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Traceability Rule Will Break End-To-End Encryption; Can Put Privacy Of Journalists, Activists, Politicians At Risk : WhatsApp Tells Delhi High Court

Nupur Thapliyal
26 May 2021 2:06 PM GMT
Traceability Rule Will Break End-To-End Encryption; Can Put Privacy Of Journalists, Activists, Politicians At Risk : WhatsApp Tells Delhi High Court
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In its plea to challenge the traceability clause as mentioned under Rule 4(2) of the Information Technology Rules, 2021, WhatsApp has contended that the aforesaid requirement will "force it to build the ability to identify the first originator for every message sent in India on its platform upon request by the government forever." Relying heavily on the judgment of KS Puttuswamy v. Union...

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In its plea to challenge the traceability clause as mentioned under Rule 4(2) of the Information Technology Rules, 2021, WhatsApp has contended that the aforesaid requirement will "force it to build the ability to identify the first originator for every message sent in India on its platform upon request by the government forever." 

Relying heavily on the judgment of KS Puttuswamy v. Union of India, WhatsApp contends that the said requirement does not pass the tests enshrined under Art. 21 of the Constitution, is manifestly arbitrary in violation of Art. 14, is violative of the Right to Freedom of Speech and Expression and sec. 79 and 69A of the Information Technology Act.

Challenging the aforesaid rule, WhatsApp has submitted that this requirement forces it to break end-to-end encryption on its messaging service, as well as the privacy principles underlying it, and infringes upon the fundamental rights to privacy and free speech of the hundreds of millions of citizens using WhatsApp to communicate privately and securely.

"The requirement that intermediaries like Petitioner enable the identification of the first originator of information in India on their platforms puts end-to-end encryption and its benefits at risk. There is no way to predict which message will be the subject of such a tracing order. Therefore, Petitioner would be forced to build the ability to identify the first originator for every message sent in India on its platform upon request by the government forever. This breaks end-to-end encryption and the privacy principles underlying it, and impermissibly infringes upon users' fundamental rights to privacy and freedom of speech." The plea reads.

The plea also states that such an invasion on privacy will put professionals of risk including journalists who "could be at risk of retaliation for investigating issues that may be unpopular"; civil or political activists "for discussing certain rights and criticizing or advocating for politicians or policies" and clients and attorneys "who could become reluctant to share confidential information".

Submitting that the Supreme Court has, in the privacy judgment, recognised communicational privacy, informational privacy and associational privacy, the plea states that the aforesaid tracing requirement eliminates the right of the hundreds of millions Indian citizens using WhatsApp to maintain the privacy of their messages, which is antithetical to end-to-end encryption and the core privacy principles underlying it.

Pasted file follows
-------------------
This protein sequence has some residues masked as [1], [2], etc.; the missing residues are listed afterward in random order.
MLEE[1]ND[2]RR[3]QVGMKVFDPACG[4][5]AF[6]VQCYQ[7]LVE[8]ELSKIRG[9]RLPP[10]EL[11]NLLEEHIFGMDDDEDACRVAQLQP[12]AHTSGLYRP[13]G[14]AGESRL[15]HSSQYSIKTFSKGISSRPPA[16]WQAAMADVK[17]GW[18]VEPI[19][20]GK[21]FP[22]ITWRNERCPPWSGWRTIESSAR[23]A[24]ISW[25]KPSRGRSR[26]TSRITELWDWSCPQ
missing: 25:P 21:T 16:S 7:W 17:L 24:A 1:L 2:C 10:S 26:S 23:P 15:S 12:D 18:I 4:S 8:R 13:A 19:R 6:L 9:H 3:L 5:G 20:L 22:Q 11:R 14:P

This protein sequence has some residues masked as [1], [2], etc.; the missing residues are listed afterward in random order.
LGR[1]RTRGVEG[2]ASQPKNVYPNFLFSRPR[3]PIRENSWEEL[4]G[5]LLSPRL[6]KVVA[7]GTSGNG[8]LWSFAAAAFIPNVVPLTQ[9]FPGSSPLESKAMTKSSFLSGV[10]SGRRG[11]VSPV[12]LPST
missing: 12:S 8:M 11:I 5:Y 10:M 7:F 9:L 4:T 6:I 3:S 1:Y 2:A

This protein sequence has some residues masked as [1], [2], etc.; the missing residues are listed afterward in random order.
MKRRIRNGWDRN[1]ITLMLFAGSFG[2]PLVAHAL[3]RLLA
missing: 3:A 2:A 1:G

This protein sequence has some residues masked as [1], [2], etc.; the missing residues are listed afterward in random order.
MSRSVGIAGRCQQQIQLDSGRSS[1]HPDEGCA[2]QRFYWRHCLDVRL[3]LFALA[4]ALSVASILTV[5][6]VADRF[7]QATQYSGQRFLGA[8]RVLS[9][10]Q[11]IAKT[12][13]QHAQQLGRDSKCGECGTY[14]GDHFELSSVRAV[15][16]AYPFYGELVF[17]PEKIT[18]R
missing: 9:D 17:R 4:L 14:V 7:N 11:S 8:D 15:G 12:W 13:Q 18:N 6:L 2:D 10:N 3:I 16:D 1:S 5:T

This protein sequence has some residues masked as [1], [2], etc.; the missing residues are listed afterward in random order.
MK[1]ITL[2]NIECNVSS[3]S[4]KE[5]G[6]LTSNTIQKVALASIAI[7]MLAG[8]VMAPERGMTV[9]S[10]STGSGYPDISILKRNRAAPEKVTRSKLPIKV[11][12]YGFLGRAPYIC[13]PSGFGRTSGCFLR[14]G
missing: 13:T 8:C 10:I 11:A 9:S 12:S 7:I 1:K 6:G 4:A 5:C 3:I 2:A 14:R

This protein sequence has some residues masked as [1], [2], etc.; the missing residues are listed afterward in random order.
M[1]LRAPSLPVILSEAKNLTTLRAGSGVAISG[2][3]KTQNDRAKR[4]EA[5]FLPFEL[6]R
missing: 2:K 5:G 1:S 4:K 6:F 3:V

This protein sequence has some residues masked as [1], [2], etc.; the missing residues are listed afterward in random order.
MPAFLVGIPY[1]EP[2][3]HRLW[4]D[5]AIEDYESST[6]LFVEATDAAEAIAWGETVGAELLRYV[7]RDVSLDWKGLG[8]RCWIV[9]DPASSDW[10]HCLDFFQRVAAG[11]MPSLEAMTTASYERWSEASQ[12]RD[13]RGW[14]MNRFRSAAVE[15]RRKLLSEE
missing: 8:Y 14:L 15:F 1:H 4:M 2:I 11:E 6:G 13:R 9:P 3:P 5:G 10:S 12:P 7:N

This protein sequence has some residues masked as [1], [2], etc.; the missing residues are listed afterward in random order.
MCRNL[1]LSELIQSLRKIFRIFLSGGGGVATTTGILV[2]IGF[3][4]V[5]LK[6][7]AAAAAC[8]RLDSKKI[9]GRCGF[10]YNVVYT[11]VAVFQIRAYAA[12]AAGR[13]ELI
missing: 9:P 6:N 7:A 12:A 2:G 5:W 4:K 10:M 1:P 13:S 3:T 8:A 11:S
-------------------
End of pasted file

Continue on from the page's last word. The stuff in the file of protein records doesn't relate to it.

"There is no law enacted by Parliament that expressly requires an intermediary to enable the identification of the first originator of information in India on its end-to-end encrypted platform or otherwise authorizes the imposition of such a requirement through rule-making. While Impugned Rule 4(2) seeks to impose such a requirement, the Impugned Rule is not a valid law as it is subordinate legislation, passed by a Ministry and not Parliament, that is ultra vires its parent statute, Section 79." The plea reads.

Furthermore, stating that the requirement does not pass the necessity test, the plea reads thus:

"Impugned Rule 4(2) allows for the issuance of orders to identify the first originator ofinformation in India without judicial oversight, let alone prior judicial oversight, which means there is no "guarantee against arbitrary State action". Impugned Rule 4(2) therefore should be struck down as it is an unconstitutional invasion of the fundamental right to privacy."

Challenging the Rule as being violative of Freedom if Speech and Expression, the plea states that once citizens become aware that SSMIs have "built the ability to identify the first originator of information in India on their end-to-end encrypted messaging services", such individuals "will not feel safe to speak freely for fear that their lawful private communications will be used against them, thereby infringing their rights to privacy and free speech."

In view of this, Whatsapp seeks the following prayer:

"Issue a writ of mandamus or any other appropriate writ, direction, or order to declare that (i) Impugned Rule 4(2) is violative of Articles 14, 19(1)(a), 19(1)(g), and 21 of the Constitution, ultra viresthe IT Act, and illegal as to end-to-end encrypted messaging services; and (ii) criminal liability may not be imposed for non-compliance with Impugned Rule 4(2) and any attempt to impose criminal liability for non-compliance with Impugned Rule 4(2) is unconstitutional, ultra vires the IT Act, and illegal."

Click here to read/download the petition




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